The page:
Loading presentation...

Present Remotely

Send the link below via email or IM


Present to your audience

Start remote presentation

  • Invited audience members will follow you as you navigate and present
  • People invited to a presentation do not need a Prezi account
  • This link expires 10 minutes after you close the presentation
  • A maximum of 30 users can follow your presentation
  • Learn more about this feature in our knowledge base article

Do you really want to delete this prezi?

Neither you, nor the coeditors you shared it with will be able to recover it again.


The Experience of Events

No description

Jonathan Moss

on 23 September 2013

Comments (0)

Please log in to add your comment.

Report abuse

Transcript of The Experience of Events

A New Journey: A New Direction
The Experience of Events
Looking Backwards
To Go Forwards
A New Journey
An Exploratory
& Consideration
Rhythmanalysis (Duffy, Waitt, Gorman-Murray & Gibson, 2011: Fraser 2011),
Results taken from MSc in Events Management Dissertation which looked at the emotions of satisfaction at live music events
Provided rich and insight data

Space & Place
Culture & Identity
In understanding the interconnectivity we gain a better understanding of these experiences.
Events are a convergence of many theories:
New Dimensions of:
Experiential Marketing
Benefits beyond its own business orientated discipline.
Andrews and Leopold
Recognise the relevance of events and festivals in social science and that for many years they have been,
'embedded in major academic disciplines including social anthropology, sociology and cultural geography.' (p.1)
Durkheim's theories have informed and shaped tourism studies and thinking
They provide Events with a historical background
So they too can be critically considered
As a platform for emerging socio-pscho-cultural theories of events studies to be established and evaluated
Aim of this Presentation:
To provide an overview of my PhD so far and what it aims to contribute upon its completion.
Introduction of a new perspective: what it is and why it is important.
Illustrate a historical foundation and how this provides a contemporary platform
Discussion of methodologies for empirical research: Experiential Sampling Method & Day Sampling Method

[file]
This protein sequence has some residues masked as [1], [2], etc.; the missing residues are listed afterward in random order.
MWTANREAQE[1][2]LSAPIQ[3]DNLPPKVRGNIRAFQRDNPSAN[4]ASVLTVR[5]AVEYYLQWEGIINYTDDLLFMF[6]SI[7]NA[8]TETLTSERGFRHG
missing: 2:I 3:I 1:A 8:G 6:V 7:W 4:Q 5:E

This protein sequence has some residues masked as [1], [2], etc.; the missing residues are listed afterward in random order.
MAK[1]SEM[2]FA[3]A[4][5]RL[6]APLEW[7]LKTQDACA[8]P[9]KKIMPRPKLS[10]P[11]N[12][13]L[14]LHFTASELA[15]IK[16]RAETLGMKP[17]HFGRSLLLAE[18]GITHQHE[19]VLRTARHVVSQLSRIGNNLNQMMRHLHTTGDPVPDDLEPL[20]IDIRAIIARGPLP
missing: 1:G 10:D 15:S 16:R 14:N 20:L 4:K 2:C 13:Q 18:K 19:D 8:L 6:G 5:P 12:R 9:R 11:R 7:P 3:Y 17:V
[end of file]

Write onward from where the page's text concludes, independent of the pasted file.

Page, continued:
Overview of previous research using this methodology and its effectiveness and drawbacks
Conclusion & Considerations for the Future
Graburn (1989)...Sacred Journey/Profane and Sacred Time
Hennig (2002)...Modern myth making
MacCannell (1973)...Authenticity
Vukonic (1996)...Tourism & Relgion
Leach (1961)...Measurement of time
Haubert and Mauss (1898)...parting with the ordinary allows marvellous things to occur
Urry (2002)...baseline social practices
Music consumption in real time and space (Grazian, 2004)
Identity (Lanfant, Allcock & Bruner, 1995: King 2010)
Motivations and space-time interactions (Browne 2009
Consumption of goods and place and experience of new emotions. (Lupton 1998)
Music impact upon the individual, identity and culture. (King 2010; Lamont, 2011; Riley & Griffin 2010)
Capturing Emotions As And When They Happen
This interwoven mesh constructs the emotions of experience
Heath & Feldwick argue that their psychological model for information processing shows that it is our emotional respoces that drive and guide our desicions
Liminal spaces as vehicles for marketing messages (Wood & Moss 2013)
Strengthening a company's Brand (Brakus, Schmitt & Zarantonelle 2009)
The potential of music festivals on psychological and social well-being; Packer & Ballantyne's Model (2010)
Experiential Sampling Method
Largely attributed to Czikzentmihalyi , Hektner & Schmidt, (2006)
Real-time subjective experience
Signal is sent to participants for a perios of time and they report on the quality of their experience.
Primarily Qualitative
Day Sampling Method
Smaller Sample Size
Simpler Design
Less Disruptive/Interuptive
Broader use of media/data collection
Participants as co-researchers
Focus Groups
Riddle & Arnold (2007)
Conducted a DSM with a small sample of 6 (350:15:6)
Following normal briefing/consenting/ethics procedures, participants were sent, pre/during/post event, a series of questions. Upon notepads the wrote brief responses.
Two days later a recorded focus group used these responses to expand upon how they felt and were experiencing
Who,Where What, How & Why
of Me
Jonathan Moss
Sheffield Hallam University
Tutor and 1st Year
PhD student
Mental Health Nursing, Psychology, Restaurant Manager, Singer in a band, Msc Events Management
Love investigating, trying to understand, love exploring and looking for reasons, I love music, love events
The emotions of satisfaction at music events is a dynamic, oscillating phenomenon.
It is not static - these experiences ellicit many sensations; some contradictory
5 substantive themes:
Life Stresses
Sense of Anticipation
Expectations after the Event
The Experience of the Event
Post event Satisfaction
Emotional link to satisfaction
(Mason & Paggiaro, 2012)
Participants not over burdened
Sample size - recruitment
Simplicity of task and materials
Co-researcher role -method reduces memory bias and degradation
Positive feedback
Group think - conversational focus groups allows reflection, stimulation of memories
Mediate and account for experiences in festivals
Wider range of media
Brand & Marketing ROI
Full transcript